9. The Curse

The word sin literally means to “miss the mark”. It comes from archery. As in, anything the arrow hits outside of the bullseye is a “sin”.

Genesis 3 describes Adam seeking refuge as he slinks around the garden in fear. I find it interesting that he has not been taught the Ten Commandments. He just knew that disobedience was a sin. We are made in the image of God, so a conscience is hardwired into our very beings. In Adam’s case here, it’s a guilty conscience. When confronted, Adam cowardly blaming his sin on Eve. Then God delivers The Curse – and now we all live in this imperfect world.

Adam’s Refuge

We’ve all heard of the “quilting police”. I’ve personally never met one. Or maybe I have, and they just kept their judgmental opinions to themselves. And for that reason I feel sorry for them. We are doing this for the purpose of having fun after all. Perhaps it is fun for them to nit pick the details. And there is a place for best efforts as opposed to sloppy carelessness. But if I’m looking at someone’s quilt and I notice that the points don’t match instead of the amazing color play, then I’ve missed the mark. Striving to sew inside the bullseye seems stressful to me. Anything outside perfection is a curse. Well, that’s just not realistic. We live in a fallen world. To hold such a high standard that is impossible to meet just makes one feel that they’ve fallen short.

Actually, I’ve been my own worst judge at times. I thought that my paper piecing would produce “perfect” results every time. Not so. I made so many cutting mistakes on a block that I ran out of the fabric just when I needed one last piece. After considering starting over with different fabrics, I pulled the scraps out of the wastebasket and patched together a big enough piece to complete the block.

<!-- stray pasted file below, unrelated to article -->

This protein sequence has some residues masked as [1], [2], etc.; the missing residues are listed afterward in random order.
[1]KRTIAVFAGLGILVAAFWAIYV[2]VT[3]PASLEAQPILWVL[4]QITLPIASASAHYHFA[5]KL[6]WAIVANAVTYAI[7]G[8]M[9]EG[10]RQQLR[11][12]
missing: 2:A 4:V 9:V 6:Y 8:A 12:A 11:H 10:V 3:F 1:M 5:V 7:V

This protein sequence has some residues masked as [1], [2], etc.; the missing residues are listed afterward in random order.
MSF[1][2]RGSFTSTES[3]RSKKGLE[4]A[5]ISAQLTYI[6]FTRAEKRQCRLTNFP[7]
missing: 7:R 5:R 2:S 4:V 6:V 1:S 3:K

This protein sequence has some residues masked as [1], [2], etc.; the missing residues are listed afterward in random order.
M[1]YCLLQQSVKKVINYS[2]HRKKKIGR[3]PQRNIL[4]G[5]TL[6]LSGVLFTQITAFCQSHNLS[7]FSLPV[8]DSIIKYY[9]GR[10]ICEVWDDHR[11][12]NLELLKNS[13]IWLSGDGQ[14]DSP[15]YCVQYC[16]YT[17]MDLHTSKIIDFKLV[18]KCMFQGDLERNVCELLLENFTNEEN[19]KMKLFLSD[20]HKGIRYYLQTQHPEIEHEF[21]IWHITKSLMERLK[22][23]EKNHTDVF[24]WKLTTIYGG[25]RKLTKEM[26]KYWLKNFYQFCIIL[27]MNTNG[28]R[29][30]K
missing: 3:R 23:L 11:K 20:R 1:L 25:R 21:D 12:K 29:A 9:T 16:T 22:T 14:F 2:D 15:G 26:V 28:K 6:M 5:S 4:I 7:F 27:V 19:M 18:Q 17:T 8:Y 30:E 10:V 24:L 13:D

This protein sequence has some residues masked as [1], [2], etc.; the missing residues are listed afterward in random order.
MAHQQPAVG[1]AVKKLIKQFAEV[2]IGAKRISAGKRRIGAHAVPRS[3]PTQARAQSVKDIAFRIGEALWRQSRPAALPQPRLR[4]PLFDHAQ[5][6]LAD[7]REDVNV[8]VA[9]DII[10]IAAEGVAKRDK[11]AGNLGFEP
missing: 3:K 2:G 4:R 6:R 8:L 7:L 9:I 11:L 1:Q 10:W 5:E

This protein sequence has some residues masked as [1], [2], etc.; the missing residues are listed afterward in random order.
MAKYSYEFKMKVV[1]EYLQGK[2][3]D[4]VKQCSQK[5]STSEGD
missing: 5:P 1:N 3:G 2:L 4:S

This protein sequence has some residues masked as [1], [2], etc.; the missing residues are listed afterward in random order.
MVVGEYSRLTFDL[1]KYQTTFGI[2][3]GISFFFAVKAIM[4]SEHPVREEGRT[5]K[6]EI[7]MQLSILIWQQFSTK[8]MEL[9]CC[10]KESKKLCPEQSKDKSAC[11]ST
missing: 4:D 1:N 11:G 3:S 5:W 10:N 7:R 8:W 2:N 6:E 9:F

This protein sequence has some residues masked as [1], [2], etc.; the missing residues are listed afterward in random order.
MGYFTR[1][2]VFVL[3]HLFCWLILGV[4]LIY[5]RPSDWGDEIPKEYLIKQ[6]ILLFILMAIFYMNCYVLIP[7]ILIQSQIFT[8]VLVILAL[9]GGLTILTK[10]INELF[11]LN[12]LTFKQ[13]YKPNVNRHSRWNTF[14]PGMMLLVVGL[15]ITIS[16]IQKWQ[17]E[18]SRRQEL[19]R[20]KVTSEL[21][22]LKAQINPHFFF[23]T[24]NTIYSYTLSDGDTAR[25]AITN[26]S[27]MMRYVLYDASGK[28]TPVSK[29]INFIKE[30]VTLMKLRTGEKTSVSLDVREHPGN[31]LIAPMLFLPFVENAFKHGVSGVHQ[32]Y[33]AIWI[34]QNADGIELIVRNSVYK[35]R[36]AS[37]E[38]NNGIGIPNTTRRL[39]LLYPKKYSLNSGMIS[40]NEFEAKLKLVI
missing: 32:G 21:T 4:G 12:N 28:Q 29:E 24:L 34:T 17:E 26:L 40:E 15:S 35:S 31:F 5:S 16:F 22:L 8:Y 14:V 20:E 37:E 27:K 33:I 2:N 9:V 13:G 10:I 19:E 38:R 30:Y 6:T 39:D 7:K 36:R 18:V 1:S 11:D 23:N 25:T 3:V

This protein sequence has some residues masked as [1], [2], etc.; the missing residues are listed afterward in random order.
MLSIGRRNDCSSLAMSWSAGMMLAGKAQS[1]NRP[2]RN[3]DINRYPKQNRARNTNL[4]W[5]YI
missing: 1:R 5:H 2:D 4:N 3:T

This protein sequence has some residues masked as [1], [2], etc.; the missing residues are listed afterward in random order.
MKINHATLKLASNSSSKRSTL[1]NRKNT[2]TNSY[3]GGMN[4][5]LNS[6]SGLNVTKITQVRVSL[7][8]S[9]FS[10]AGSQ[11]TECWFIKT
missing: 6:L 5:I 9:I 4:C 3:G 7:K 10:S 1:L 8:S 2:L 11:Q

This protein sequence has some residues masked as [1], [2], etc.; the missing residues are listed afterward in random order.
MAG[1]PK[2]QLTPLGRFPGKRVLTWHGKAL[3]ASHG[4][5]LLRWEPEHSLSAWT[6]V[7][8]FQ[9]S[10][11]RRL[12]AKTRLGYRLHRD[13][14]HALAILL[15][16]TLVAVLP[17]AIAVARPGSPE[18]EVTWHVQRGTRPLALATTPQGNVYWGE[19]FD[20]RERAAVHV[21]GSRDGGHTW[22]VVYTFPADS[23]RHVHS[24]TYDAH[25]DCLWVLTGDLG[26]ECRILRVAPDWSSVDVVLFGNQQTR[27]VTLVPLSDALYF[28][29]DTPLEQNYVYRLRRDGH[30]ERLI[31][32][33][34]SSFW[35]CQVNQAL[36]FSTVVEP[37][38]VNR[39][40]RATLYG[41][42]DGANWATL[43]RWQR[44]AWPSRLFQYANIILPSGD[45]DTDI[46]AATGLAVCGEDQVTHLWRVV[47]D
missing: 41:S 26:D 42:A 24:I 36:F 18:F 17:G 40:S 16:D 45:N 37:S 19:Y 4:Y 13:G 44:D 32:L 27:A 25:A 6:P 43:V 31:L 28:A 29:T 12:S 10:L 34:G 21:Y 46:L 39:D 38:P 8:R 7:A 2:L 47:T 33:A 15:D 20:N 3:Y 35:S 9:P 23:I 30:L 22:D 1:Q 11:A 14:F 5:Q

One block was printed with the wrong setting (note: always choose 100%, NOT “to scale”), so the whole thing came out too small. I fretted for a bit, then just framed it up with more fabric until it reached the right size. I like it more than if I had done it “right”.

My most glaring mistake so far is:

See them? Are you gasping in shock and disappointment? My point exactly. My goal with this quilt is to use up my scraps of reproduction fabric, starting with the smallest bits. I play “fabric chicken” with each block. It’s fun! Well, I lost this round, and rather than start over, I put in a substitute. Not a bulls eye, but close enough.

I will say it has been fun to see my skills progress with each new project. But when I look at my first quilt; it is with affection rather than embarrassment. The seams are wavy, the points are buried or floating, and I didn’t even know about hand stitching bindings. At the time, I didn’t see any of those things. I was having too much fun.

I am not striving for perfection. I am sewing for personalization. Someone’s going to get these quilts someday, and I hope they will spy my mistakes. Hopefully they’ll realize that the “misses of the mark” don’t diminish the beauty of the quilt. Rather, they add the human touch. Mine!

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